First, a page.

1988 - The Troy House, 48 Mariposa Ranch Road, Taos NM. Commissioned in 1985. Featured in GA Houses 21. For sale in 2019.
1991 - The Winandy House, Desert Highland AZ. Featured in GA Houses 40.
1989 - The Rose House, Desert Highland AZ.
1989 - The Monroe M. and Elaine Spierer House, aka Venice Beach House, 2315 Ocean Front Walk, Venice CA. Commissioned 1988. Built by Robert Douroux. Featured in GA Houses 30; Progressive Architecture, June 1989 and April 1991. Sold in 1995 to Carlton A. Chase. Sold in 1997 to Eric and Nancy Saarinen. Sold in 2011 to the Belinson Living Trust. Top photo by Michael Locke.
1993 - The Evelyn Potter Rose House, aka Turtle Creek House, 5 Willow Wood Circle, Dallas TX. Commissioned 1988. Built by Thomas S. Byrne; structural, James F. Smith; landscape design, Rosa Findley. Featured in GA Houses 42; Architectural Record Houses, April 1994.
1993 - The Suzannah and Erin David Rosenthal House, 606 North Ardmore Avenue, Manhattan Beach CA. Built by John Lee. Featured in Architecture, March 1995; GA Houses 31 and 42. Top two photos by Michael Locke.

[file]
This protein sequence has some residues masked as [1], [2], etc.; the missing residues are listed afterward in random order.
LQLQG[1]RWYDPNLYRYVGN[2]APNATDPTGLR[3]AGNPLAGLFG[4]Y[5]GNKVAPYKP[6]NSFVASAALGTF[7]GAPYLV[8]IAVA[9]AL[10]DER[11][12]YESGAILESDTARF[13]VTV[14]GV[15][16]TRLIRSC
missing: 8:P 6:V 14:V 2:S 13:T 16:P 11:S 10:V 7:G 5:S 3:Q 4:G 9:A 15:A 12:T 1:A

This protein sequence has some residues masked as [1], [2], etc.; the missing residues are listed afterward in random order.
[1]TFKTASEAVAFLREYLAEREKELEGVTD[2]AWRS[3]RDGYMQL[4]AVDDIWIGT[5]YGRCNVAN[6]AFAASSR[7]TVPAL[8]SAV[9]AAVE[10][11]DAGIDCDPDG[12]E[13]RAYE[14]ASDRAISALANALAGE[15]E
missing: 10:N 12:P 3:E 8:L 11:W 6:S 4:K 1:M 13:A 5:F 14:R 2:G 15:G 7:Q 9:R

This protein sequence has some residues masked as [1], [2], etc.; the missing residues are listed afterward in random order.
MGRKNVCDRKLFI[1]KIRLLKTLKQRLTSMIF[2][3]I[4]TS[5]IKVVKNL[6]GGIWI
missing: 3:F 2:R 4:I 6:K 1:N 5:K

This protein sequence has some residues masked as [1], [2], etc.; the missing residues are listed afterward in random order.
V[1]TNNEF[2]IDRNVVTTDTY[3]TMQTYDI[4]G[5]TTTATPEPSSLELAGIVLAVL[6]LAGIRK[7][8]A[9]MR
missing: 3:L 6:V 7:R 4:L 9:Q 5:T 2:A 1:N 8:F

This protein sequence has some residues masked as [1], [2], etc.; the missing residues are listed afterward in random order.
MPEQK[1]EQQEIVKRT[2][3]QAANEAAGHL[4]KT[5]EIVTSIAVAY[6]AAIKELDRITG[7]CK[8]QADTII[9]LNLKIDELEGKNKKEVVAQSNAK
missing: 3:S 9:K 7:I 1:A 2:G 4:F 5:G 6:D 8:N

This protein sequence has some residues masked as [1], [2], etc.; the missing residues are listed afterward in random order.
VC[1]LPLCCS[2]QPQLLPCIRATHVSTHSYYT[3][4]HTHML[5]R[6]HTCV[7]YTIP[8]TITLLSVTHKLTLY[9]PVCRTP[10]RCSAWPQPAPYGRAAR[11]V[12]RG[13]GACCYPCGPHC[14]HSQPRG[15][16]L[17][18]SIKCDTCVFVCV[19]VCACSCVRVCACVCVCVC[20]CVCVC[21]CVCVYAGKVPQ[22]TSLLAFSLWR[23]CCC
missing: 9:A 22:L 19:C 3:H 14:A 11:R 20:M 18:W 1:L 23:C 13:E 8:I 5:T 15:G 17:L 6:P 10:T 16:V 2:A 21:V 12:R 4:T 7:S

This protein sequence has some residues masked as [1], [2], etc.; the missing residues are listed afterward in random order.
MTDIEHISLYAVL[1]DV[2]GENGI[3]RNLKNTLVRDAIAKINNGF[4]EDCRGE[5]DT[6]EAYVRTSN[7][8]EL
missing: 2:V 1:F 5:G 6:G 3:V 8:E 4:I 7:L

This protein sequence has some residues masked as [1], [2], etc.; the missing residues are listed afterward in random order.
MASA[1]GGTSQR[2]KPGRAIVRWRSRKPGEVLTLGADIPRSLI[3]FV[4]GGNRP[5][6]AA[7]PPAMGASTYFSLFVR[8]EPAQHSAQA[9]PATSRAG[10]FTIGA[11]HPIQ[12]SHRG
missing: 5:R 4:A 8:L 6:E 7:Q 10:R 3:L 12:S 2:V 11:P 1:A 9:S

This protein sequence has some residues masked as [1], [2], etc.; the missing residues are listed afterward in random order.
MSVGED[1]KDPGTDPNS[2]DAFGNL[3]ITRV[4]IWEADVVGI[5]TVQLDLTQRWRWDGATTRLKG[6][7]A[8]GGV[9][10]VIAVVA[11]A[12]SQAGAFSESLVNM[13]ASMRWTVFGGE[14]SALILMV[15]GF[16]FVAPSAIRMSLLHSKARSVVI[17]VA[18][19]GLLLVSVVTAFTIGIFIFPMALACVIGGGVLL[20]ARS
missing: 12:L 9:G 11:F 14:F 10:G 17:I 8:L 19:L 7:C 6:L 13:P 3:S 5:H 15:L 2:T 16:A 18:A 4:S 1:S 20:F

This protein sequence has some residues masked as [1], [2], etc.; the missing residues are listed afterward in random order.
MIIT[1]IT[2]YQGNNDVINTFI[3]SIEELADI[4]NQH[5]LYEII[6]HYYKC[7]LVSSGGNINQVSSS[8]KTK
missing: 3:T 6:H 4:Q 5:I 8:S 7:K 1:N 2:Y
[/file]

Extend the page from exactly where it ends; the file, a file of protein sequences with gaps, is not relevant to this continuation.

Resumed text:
1996 - The Frederic B. Horne House, 10 Avalon Avenue, Prides Crossing MA. Project architects, Geoffrey Adams and Geoffrey Beebe. Featured in GA Houses 37.
2002 - The Neil Kaminsky House II, aka West Mesa House, 4109 Silvery Minnow Place NW, Albuquerque NM.
2003 - The Seymour Grufferman and Sue Kimm House, aka Shadow House, 14 Brahma Lane, Santa Fe NM. For sale in 2019.
2006 - The Miriam Horn and Charles Sabel Vacation House, aka Logjam House, Rio Blanco CO. Designed with Jon Anderson.
2006 - aka Highlands Pond House and Guest House, 333-335 Glen Eagles Drive, Aspen CO. 11,800sf. Structural, KL&A. Built by Hansen Construction. Commissioned 2002. Featured in GA Houses 107.
2006 - The Sage House, 222 Mariposa Ranch Road, Taos NM. Designed with Jon Anderson.